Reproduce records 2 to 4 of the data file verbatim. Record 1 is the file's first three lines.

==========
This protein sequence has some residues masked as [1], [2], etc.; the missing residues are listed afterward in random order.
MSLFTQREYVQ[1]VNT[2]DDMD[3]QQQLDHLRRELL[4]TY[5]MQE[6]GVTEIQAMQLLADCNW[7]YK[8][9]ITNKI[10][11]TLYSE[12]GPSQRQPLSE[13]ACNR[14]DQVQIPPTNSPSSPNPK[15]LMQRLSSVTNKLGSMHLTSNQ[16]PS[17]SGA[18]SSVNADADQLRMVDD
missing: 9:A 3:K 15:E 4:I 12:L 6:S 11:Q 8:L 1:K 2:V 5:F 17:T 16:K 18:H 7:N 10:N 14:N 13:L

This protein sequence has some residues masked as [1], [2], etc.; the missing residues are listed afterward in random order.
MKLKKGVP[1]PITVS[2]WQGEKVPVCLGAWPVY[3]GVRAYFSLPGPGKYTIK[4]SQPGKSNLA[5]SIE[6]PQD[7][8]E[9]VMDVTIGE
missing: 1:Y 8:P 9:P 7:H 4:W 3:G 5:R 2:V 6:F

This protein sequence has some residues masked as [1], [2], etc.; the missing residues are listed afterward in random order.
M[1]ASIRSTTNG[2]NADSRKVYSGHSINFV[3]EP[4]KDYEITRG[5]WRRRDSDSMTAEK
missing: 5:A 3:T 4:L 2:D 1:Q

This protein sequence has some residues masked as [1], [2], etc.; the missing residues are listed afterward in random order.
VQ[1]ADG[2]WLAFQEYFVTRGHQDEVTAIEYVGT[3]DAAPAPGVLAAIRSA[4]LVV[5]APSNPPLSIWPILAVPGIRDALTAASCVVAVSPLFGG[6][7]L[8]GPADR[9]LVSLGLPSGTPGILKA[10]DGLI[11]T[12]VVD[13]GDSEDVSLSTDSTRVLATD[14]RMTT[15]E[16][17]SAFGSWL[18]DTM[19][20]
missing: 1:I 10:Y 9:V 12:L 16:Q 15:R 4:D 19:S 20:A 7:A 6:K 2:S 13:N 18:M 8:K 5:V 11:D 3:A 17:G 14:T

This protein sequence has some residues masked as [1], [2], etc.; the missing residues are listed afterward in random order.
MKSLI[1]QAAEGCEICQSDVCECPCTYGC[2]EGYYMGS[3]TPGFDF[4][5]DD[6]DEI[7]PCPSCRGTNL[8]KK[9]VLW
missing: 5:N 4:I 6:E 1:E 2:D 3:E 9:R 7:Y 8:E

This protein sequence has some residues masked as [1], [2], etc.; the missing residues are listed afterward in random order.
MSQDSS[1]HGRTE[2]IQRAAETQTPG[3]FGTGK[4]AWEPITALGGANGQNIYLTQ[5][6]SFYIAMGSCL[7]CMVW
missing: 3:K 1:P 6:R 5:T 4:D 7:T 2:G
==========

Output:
This protein sequence has some residues masked as [1], [2], etc.; the missing residues are listed afterward in random order.
MKLKKGVP[1]PITVS[2]WQGEKVPVCLGAWPVY[3]GVRAYFSLPGPGKYTIK[4]SQPGKSNLA[5]SIE[6]PQD[7][8]E[9]VMDVTIGE
missing: 1:Y 8:P 9:P 7:H 4:W 3:G 5:R 2:V 6:F

This protein sequence has some residues masked as [1], [2], etc.; the missing residues are listed afterward in random order.
M[1]ASIRSTTNG[2]NADSRKVYSGHSINFV[3]EP[4]KDYEITRG[5]WRRRDSDSMTAEK
missing: 5:A 3:T 4:L 2:D 1:Q

This protein sequence has some residues masked as [1], [2], etc.; the missing residues are listed afterward in random order.
VQ[1]ADG[2]WLAFQEYFVTRGHQDEVTAIEYVGT[3]DAAPAPGVLAAIRSA[4]LVV[5]APSNPPLSIWPILAVPGIRDALTAASCVVAVSPLFGG[6][7]L[8]GPADR[9]LVSLGLPSGTPGILKA[10]DGLI[11]T[12]VVD[13]GDSEDVSLSTDSTRVLATD[14]RMTT[15]E[16][17]SAFGSWL[18]DTM[19][20]
missing: 1:I 10:Y 9:V 12:L 16:Q 15:R 4:D 19:S 20:A 7:A 6:K 2:S 13:N 18:M 8:K 5:V 11:D 3:A 17:G 14:T